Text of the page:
Debtors Say ACA Penalty Shouldn't Get Bankruptcy Priority – Vince Sullivan, Law360 Tax Authority ($):

Debtors in two Chapter 13 bankruptcy cases told a Sixth Circuit panel Monday that penalties imposed by the Internal Revenue Service for not purchasing health insurance policies should not be treated as a tax that deserves priority treatment under the Bankruptcy Code.

During oral arguments, Marcel C. Duhamel of Vorys Sater Seymour and Pease LLP, representing the debtors, said the bankruptcy court in the Northern District of Ohio made the correct decision when finding the penalties did not enjoy priority status as a tax, but that the ruling was incorrectly overturned by the bankruptcy appellate panel in the circuit.


Whistleblower Options - Samantha Handler, Bloomberg ($). “IRS Commissioner Danny Werfel reiterated in a letter to agency employees that they have the option to take their whistleblower reports directly to congressional committees.”

‘And in the event that you believe that the best course of action is not to raise issues up your IRS chain of command, but to raise the issue with an independent authority, there are a number of different options for raising concerns,’ he wrote in the letter, a copy of which was provided by the IRS.


Tax Amendments Floated for NDAA - Samantha Handler, Bloomberg ($). “The House Rules Committee meets Tuesday to consider the National Defense Reauthorization Act for 2024, including several tax-related amendments.”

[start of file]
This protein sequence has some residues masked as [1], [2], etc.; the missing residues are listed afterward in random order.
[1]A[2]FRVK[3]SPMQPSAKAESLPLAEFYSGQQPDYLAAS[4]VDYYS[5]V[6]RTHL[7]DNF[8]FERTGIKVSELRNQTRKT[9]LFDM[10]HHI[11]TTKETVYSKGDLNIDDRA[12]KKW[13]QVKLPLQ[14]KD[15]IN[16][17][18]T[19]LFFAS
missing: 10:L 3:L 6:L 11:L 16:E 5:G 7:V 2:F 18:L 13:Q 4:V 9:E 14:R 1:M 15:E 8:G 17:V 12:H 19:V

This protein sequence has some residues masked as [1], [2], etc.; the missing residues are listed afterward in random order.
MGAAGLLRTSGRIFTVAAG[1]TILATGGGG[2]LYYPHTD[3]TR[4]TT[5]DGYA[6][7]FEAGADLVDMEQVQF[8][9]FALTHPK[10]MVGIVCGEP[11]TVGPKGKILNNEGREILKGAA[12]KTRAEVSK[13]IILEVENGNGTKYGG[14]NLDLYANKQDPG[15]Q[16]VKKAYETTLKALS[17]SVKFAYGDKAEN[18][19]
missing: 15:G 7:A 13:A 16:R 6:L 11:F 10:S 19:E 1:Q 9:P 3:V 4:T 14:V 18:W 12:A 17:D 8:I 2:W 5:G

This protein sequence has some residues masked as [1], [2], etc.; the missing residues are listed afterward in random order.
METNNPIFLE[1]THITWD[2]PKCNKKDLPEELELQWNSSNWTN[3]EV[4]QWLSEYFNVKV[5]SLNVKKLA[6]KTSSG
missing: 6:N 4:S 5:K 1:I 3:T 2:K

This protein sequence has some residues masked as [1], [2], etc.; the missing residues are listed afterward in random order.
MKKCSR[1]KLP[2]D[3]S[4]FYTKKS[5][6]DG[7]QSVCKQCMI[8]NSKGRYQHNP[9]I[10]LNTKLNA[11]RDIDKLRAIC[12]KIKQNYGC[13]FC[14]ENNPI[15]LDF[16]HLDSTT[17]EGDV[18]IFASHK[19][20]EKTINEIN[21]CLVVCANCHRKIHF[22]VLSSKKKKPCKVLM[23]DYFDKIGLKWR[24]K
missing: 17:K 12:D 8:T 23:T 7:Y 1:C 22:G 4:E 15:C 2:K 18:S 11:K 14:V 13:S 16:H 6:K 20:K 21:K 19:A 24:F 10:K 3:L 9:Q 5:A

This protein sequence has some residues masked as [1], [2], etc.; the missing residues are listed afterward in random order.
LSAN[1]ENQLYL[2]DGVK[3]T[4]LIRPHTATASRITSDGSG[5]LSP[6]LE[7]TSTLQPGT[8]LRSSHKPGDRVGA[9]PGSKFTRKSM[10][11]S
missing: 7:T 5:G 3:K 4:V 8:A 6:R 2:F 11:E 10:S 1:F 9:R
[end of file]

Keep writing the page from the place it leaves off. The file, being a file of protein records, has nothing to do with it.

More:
One bipartisan amendment from Reps. Dan Kildee (D-Mich.), Steve Womack (R-Ark.), Derek Kilmer (D-Wash.), and Doug Lamborn (R-Colo.) would make the monthly allowance for active service members exempt from income taxes. Rep. Brian Fitzpatrick (R-Pa.) also proposed an amendment to make the first $100,000 of enlisted service members’ income tax free and have $100,000 of student loans forgiven for at least five years.

Another bipartisan amendment from Ways and Means Reps. Jimmy Panetta (D-Calif.) and Greg Steube (R-Fla.) would require the Defense Department to notify service members about the free MiliTax program and other free tax services offered by the department within the first two months of the year. The proposal also would require the department to submit a report on participation in the free tax services.

These amendments might not be germane to the bill because they are tax measures and the NDAA is a spending authorization bill. Also, if ANY tax provision gets added to the bill then ANY OTHER tax provision can be added to the bill. If lawmakers seek to add R&D expensing to the bill then other lawmakers might propose adding a Child Tax Credit expansion to the bill. And suddenly a defense authorization spending bill becomes a tax fight.


Nonprofit hospitals under growing scrutiny over how they justify billions in tax breaks – Andy Miller and Markian Hawryluk, CNN: